We put on the classic “Breaking Bad” (Netflix, 4K), and it was almost like watching the series for the first time! First of all, the contrast is totally unmatched: The methamphetamine king Walter White looks even more weathered, the sky is even bluer and the desert sands appear more searing, without feeling excessive or fake. Add the Ambilight light that is projected to the wall behind it and it all feels more genuine.

When you want to see movies and shows as the director had intended, we still prefer the Movie mode. Philips has done a good job with the factory settings, which gives very neutral and nice colours, without excessive sharpness. The black level is virtually bottomless, with a good level of detail in dark areas. The contrast in bright scenes impresses greatly. The HDR version of Blade Runner 2049 on 4K Blu-Ray actually glistens! Compared to LG’s popular 2017 model OLED B7, it is evident that Philips has managed to get more contrast, improve sharpness and not least, render smoother movements. How Philips perform against a 2018 model like B8 or C8 remains to be tested. We’re looking forward to a real OLED shootout!

Calibrating Philips 65OLED873

The Philips screen comes with the “expert mode” ISF Day and Night, but beyond that has limited calibration capabilities. Here is only 2 point white balance, and no full colour calibration (Color Management System). It is therefore difficult to correct any deviations in gray-scale and calibrate it 100% to perfection. After manual adjustment, we ended up with an average delta deviation of 3.3 on gamma and colours in the Calman Colorchecker (HDR mode), which is an excellent result (anything under 5 is acceptable).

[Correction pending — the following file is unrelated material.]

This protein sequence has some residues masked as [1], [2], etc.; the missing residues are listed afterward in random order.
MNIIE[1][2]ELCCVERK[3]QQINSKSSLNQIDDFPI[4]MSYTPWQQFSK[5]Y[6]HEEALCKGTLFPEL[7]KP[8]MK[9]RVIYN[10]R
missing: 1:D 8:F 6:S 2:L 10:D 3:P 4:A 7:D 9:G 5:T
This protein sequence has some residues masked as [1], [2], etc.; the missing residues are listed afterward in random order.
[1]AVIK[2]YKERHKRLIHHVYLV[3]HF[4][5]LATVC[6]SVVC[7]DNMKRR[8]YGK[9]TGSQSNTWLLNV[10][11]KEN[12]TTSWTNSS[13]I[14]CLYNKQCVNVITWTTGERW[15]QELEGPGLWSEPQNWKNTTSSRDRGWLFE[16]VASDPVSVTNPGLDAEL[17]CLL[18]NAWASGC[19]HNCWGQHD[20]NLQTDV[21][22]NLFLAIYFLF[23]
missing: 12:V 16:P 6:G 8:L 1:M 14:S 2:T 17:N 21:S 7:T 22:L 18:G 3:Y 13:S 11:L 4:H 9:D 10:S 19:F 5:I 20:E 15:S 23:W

Here are our measurements for brightness:

10% test window: 700 NITs
18% test window: 600 NITs
25% test window: 480 NITs
100% test window: 150 NITs

Sound quality
The Philips 65OLED873 has a relatively simple audio system consisting of under-mounted speakers and an additional “woofer” in the back. The sound is both strong and clear with clear voice rendition and good foundation. The Philips can also withstand quite high volumes before it sounds pressured. Those who want an even better TV sound should consider a soundbar, or wait for the top model OLED 973, which has a more expensive speaker solution.


With this 65-inch OLED display, Philips has raised the bar for the competitors in 2018. The picture quality is sparklingly good, with compelling contrast and black level like we are used to from OLED. Philips has done a good job with the colours, and Ambilight ensures the right mood. 65OLED873 is definitely worth a recommendation and a very good buy for the price.

Philips 65OLED873

We think

The Philips display provides dazzling contrast and sparkling colour, which is amplified by the atmospheric Ambilight. Philips does not support Dolby Vision, and the smart interface could have been even faster.